Interest rates are at an all-time low and many people have rates that are above 3%.

Those people are legitimately asking whether it is worth breaking their mortgage. They want to realize the savings associated with a lower rate. Most people decide to break their mortgages based on their sentiments. They focus on penalties involved instead of basing their decisions on facts.

When paying debt off through a mortgage, the improvement in cash flow usually justifies the costs incurred to break the mortgage. If you have a mortgage broker, they will assist you in making these calculations.


Below are steps that you can follow to determine if it is worth breaking your mortgage to save money from a rate reduction.

Step 1:

a. Contact your existing mortgage company to obtain your accurate mortgage balance.

b. Establish what the penalty will be to break the mortgage.

c. Find out what discharge fees to expect.

Step 2:

Add the above three costs together. Calculate the following for a 5 year term at the remaining amortization period:

a. New mortgage payment

b. The balance after 5 years at the new interest rate

Step 3:

Evaluate the savings.

From the above information there are four ways to determine whether it is worth the costs of breaking your mortgage:

1. Cash Flow:

Calculate the difference between your current mortgage payment and the potential new mortgage payment. Make sure there is a cash flow improvement. Multiply the cash flow improvement with the months remaining in the existing term. This total amount should be more or equal to the costs you incurred to break the mortgage.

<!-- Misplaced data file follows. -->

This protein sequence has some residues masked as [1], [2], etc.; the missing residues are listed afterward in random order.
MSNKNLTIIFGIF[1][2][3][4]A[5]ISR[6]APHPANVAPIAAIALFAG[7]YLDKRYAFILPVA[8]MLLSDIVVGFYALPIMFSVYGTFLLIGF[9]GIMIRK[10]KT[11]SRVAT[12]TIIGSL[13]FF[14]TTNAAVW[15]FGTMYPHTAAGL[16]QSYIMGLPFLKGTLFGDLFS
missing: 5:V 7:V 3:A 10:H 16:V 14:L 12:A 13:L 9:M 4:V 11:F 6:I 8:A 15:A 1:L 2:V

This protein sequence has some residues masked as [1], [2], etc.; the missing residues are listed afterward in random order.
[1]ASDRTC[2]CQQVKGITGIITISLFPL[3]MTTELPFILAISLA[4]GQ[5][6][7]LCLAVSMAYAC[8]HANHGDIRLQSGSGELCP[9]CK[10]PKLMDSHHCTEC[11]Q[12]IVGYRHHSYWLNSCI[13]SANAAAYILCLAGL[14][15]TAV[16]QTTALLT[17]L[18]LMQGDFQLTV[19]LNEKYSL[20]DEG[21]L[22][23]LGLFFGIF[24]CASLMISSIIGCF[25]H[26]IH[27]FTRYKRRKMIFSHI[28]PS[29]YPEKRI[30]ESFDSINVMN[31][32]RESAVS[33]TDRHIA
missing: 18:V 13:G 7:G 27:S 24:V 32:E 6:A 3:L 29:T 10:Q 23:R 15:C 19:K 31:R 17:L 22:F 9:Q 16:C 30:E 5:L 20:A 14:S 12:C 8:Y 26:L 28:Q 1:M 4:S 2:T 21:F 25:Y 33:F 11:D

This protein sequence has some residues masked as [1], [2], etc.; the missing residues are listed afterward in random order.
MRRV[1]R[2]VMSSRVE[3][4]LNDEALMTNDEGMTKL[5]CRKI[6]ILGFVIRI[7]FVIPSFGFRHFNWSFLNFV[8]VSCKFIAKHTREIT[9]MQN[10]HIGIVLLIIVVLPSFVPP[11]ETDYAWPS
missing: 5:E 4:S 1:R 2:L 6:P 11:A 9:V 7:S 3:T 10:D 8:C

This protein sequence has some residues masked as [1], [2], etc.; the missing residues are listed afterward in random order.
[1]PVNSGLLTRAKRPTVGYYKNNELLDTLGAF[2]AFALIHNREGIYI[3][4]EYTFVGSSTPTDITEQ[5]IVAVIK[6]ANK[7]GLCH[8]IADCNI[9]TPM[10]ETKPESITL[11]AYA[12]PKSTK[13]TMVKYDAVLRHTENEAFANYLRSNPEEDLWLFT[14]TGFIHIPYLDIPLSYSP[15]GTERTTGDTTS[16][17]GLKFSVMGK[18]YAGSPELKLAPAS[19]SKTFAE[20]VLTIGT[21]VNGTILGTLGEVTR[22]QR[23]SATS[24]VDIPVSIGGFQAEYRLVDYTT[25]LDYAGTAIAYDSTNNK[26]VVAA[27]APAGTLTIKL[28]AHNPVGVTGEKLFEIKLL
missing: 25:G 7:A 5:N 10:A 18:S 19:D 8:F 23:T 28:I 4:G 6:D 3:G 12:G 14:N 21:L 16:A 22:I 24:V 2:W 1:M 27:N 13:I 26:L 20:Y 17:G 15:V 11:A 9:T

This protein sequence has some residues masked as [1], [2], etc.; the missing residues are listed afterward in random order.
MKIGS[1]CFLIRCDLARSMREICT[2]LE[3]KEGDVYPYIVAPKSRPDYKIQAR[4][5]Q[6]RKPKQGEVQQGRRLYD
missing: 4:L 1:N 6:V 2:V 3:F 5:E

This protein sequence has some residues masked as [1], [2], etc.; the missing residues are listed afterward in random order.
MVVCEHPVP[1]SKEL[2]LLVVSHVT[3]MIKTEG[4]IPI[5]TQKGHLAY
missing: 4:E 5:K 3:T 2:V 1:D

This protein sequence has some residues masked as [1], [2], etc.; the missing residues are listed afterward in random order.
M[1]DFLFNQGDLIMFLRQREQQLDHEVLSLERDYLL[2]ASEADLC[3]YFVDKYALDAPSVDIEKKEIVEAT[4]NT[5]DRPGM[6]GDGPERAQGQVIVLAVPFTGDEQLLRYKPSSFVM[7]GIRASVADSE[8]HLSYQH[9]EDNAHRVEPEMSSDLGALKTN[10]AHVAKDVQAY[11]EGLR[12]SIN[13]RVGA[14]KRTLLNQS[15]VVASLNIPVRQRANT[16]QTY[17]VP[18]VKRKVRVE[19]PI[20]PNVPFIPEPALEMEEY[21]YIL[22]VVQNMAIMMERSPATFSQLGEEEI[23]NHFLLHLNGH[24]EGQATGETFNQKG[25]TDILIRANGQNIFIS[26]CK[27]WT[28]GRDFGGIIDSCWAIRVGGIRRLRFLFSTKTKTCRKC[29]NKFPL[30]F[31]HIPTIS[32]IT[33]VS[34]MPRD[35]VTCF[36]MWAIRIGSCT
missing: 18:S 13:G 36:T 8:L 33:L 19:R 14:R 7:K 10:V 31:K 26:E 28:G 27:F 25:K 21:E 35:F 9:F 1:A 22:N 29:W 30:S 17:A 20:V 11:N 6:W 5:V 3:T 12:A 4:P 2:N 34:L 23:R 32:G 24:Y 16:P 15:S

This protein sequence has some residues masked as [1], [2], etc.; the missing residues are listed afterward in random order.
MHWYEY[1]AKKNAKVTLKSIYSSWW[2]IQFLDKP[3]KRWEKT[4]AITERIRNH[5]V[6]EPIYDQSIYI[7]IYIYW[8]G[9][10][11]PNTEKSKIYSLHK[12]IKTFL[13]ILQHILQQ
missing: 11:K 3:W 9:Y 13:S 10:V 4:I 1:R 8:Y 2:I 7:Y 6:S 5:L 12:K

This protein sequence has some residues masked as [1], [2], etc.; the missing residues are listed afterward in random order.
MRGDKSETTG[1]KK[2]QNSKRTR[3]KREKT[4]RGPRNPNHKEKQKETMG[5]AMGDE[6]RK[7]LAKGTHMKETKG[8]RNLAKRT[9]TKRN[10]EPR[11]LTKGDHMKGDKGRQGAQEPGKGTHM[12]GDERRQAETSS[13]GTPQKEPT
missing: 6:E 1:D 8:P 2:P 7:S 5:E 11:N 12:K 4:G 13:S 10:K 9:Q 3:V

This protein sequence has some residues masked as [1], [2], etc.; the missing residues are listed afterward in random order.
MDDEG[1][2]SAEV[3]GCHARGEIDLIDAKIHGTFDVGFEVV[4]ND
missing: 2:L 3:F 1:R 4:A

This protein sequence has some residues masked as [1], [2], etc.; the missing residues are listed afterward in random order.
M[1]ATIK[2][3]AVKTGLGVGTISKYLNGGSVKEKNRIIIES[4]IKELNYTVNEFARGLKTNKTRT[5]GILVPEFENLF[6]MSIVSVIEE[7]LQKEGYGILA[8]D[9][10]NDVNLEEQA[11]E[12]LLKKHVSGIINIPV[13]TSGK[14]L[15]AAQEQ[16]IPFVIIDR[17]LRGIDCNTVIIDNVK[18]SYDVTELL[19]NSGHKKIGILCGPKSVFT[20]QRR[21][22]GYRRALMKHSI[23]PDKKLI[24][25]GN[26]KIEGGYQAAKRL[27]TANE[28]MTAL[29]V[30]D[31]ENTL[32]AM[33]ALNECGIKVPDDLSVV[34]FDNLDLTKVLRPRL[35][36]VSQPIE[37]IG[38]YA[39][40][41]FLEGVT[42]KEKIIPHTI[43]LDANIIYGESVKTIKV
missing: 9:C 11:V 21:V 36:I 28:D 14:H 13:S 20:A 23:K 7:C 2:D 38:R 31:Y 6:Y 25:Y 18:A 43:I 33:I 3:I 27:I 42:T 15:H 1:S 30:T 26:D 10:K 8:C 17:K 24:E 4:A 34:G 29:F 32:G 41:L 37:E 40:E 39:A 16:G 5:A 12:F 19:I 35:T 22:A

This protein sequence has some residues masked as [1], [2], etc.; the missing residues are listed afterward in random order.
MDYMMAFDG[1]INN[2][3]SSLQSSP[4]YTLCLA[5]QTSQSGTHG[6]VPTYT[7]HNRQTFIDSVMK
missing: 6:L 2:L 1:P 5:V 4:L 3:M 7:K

2. Mortgage Balance:

You don’t know what interest rates would be at the end of your existing term. Thus you need to assume that interest rates would stay at least the same for your existing mortgage, for the next 5 years. Then calculate what your mortgage balance would be at the end of a five year term, without the costs added. If your mortgage balance at the new rate and the costs added is lower than what your existing mortgage would be at the end of a five year term, then it justifies you breaking your mortgage.

3. Improved Amortization:

Calculate the amortization period of the new mortgage with the costs added, but at your existing payment. This should reduce your amortization period over what it would be at a new payment. The months saved over your previous amortization, multiplied by the monthly payment constitutes your savings. This should provide you with justification to break your mortgage. It is also worthwhile to calculate what your mortgage balance would be at the end of the term if you kept your payment the same. It should be lower than what it would be if rates stayed the same for the current mortgage.

4. Risk Protection:

Despite the results above, some people might want to lock in a lower rate anyway. This is because of concerns about interest rate increases. The security of another 5 years at a very low rate, would supersede any reasonable costs incurred by breaking the mortgage.

From the above it can be seen that it is very important to have the right mortgage that can be broken with reasonable penalties. Lenders don’t calculate their penalties the same at all. As a result, there are many people paying much more than they should be for their mortgages. They cannot break their mortgages because of the unreasonable penalties.

83% of Canadians do end up breaking their mortgages before their term matures. We want to make sure that you have the right mortgage to begin with. It might not necessarily be the lowest rate. Set an appointment with us so that we may assist you in planning the best mortgage. We can give you the power of becoming mortgage free, faster.

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